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Several senior investment staff have left Henderson Global Investors ahead of the UK fund company’s long and protracted merger with US rival Janus Capital.

The departures, which include Henderson’s head of global equities, have been blamed on staff concerns about cultural differences between the UK fund house and Denver-based Janus Capital, as well as overlap between the two companies’ investment teams.

Henderson chief executive Andrew Formica told the FT last October that the “vast majority” of staff would be unaffected by the Janus deal, which is expected to result in $110m of annual cost savings for the combined group.

In a presentation for investors, Janus Henderson said it would reduce costs by consolidating “overlapping functions”, but Mr Formica declined to comment on which staff would be affected.

Analysts expected the job cuts would primarily affect middle and back office roles such as compliance, IT and marketing, leaving investment staff unscathed.

However a number of leading fund managers have already left the company ahead of the merger completing.

Chris Paine, former head of multi-asset research at Henderson, has quit the company he joined 17 years ago to join Schroders, the UK’s largest listed fund house.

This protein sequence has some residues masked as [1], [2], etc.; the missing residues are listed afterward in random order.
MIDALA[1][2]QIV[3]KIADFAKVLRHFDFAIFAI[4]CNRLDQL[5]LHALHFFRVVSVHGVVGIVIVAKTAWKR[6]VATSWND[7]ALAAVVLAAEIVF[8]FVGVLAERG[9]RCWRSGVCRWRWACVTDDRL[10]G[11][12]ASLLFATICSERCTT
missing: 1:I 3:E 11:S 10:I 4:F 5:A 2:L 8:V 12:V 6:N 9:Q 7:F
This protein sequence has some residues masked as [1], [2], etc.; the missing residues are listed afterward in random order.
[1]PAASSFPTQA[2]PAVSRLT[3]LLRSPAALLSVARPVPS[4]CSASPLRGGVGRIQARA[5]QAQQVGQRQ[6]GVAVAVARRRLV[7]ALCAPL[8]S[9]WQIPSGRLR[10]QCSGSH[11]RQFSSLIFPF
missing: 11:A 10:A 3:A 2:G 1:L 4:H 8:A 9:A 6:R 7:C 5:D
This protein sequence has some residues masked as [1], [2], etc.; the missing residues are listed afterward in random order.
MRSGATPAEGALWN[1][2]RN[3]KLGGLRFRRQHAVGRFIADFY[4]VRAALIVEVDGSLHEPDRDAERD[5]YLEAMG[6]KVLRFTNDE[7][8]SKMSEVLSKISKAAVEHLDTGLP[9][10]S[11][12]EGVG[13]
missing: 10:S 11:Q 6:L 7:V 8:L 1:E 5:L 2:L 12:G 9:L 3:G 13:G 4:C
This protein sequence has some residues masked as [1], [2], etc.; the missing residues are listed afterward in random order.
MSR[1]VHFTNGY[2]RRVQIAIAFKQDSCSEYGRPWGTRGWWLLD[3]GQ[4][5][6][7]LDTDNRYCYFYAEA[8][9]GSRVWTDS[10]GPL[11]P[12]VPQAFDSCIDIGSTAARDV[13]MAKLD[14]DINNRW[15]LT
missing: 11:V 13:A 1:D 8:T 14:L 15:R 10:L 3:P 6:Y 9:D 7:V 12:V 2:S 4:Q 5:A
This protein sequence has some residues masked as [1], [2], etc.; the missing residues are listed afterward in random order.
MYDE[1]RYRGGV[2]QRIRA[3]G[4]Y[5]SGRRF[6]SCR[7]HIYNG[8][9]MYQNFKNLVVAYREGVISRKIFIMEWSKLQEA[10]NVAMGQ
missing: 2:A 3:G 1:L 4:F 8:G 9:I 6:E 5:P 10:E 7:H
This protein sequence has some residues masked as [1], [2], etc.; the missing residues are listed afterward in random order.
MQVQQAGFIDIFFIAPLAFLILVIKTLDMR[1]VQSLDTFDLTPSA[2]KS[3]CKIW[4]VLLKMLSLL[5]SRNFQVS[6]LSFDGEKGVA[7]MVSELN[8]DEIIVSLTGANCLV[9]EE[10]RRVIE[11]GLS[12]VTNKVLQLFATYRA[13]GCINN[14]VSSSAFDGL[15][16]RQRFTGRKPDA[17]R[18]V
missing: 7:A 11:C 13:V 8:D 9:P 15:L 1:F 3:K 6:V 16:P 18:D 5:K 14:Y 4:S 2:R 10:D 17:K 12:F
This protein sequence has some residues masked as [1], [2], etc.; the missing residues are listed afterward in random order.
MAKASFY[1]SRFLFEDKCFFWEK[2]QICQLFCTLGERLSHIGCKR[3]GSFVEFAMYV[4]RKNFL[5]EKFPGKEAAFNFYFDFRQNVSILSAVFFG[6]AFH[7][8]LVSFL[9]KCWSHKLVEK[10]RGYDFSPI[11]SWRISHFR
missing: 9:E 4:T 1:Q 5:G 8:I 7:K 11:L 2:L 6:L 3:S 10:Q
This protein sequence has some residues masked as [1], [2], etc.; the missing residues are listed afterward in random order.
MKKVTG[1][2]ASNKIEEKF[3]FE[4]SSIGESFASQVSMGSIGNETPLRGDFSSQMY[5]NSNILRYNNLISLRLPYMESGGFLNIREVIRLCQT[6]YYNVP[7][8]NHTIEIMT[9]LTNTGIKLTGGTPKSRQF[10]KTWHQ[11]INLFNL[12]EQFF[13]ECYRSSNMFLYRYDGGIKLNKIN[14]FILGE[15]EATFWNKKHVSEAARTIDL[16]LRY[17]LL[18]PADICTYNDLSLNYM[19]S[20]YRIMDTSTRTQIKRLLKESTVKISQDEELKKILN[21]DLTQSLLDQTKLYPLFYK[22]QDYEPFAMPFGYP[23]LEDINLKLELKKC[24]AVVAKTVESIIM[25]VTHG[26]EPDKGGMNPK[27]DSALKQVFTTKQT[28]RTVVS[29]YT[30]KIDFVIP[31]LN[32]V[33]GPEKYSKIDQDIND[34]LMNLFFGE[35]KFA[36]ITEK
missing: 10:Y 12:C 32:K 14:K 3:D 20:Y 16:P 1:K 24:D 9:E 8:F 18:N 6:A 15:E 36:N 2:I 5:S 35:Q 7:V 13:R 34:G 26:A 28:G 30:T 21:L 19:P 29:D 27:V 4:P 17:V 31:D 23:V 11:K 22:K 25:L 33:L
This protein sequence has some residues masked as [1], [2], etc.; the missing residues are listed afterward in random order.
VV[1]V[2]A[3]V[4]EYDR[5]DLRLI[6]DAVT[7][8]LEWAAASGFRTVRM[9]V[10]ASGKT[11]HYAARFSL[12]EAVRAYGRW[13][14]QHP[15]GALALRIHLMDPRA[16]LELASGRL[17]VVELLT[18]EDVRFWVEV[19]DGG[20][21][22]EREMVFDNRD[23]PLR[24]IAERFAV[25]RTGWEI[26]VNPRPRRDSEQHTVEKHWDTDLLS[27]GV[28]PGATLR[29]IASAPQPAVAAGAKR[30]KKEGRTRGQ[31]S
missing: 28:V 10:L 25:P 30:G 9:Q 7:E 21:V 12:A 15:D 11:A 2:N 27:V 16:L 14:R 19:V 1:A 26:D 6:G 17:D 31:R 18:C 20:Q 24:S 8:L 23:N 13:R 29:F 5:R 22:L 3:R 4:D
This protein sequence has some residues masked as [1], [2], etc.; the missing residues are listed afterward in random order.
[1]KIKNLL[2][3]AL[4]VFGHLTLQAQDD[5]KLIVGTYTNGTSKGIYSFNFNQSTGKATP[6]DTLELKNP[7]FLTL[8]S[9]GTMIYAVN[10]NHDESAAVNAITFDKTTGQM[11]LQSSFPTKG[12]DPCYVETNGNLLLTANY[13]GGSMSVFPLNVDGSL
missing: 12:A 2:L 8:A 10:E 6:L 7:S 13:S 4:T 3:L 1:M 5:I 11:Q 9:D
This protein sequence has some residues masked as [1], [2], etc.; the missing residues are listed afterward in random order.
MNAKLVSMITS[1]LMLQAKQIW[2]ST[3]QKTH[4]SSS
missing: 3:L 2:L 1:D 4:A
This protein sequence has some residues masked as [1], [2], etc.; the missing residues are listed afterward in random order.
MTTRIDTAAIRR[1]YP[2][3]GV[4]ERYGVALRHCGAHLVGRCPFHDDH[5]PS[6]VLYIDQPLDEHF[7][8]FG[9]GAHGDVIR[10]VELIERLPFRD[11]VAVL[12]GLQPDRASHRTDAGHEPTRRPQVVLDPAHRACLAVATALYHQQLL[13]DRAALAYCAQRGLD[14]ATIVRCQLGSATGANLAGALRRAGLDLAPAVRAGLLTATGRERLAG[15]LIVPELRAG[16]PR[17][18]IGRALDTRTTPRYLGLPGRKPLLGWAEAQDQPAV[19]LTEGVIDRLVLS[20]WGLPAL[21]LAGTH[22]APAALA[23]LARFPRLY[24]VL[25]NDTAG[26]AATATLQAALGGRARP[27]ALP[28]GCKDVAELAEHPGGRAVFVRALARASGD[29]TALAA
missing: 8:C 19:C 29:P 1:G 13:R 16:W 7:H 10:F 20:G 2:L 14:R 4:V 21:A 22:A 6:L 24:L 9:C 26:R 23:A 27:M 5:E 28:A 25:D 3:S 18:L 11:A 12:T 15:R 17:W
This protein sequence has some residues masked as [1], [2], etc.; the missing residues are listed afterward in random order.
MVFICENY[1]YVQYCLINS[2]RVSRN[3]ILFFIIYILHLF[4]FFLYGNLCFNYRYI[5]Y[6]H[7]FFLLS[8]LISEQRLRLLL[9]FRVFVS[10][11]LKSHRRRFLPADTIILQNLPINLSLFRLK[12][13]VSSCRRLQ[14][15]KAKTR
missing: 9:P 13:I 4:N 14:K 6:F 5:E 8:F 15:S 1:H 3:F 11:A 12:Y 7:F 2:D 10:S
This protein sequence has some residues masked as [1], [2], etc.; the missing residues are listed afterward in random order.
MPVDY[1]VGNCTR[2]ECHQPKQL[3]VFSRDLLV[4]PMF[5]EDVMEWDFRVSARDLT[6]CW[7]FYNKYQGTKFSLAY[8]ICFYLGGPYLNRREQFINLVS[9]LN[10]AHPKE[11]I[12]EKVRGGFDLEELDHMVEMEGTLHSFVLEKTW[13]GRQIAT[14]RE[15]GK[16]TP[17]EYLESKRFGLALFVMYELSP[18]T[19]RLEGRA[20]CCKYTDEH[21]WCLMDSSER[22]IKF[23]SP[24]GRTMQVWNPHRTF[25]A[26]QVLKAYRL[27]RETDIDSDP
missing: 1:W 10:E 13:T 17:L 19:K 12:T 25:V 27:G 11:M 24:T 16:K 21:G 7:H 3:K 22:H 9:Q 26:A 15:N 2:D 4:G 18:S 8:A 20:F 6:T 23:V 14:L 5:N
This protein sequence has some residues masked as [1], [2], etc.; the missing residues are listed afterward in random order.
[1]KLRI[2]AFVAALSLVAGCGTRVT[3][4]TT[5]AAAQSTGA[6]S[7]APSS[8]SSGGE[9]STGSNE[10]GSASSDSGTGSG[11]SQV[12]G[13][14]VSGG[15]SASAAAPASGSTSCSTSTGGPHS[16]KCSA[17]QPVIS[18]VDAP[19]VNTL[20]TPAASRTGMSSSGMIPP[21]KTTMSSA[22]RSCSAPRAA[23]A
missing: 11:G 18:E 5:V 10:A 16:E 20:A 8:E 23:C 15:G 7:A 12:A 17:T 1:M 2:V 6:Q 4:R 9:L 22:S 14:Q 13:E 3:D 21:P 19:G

Matthew Beesley, who has been head of global equities at Henderson since 2012, has also left the FTSE 250 asset manager to join Swiss rival GAM.

T Rowe Price, the US asset manager, this week announced it had acquired Henderson’s high yield opportunities fund, which oversees $50m of assets. The acquisition will see six Henderson staff, including Kevin Loome, who joined the company in 2013 as head of US credit, move to T Rowe Price.

A spokesperson for Henderson said: “As a result of the planned merger, it was decided that the US high yield team based in Philadelphia would not remain once the businesses combined.”

The spokesperson added that there “was no role in the new organisation” for Mr Beesley following the merger, and that the multi-asset team was in the process of hiring to replace Mr Paine.

Copyright The Financial Times Limited 2017. All rights reserved.
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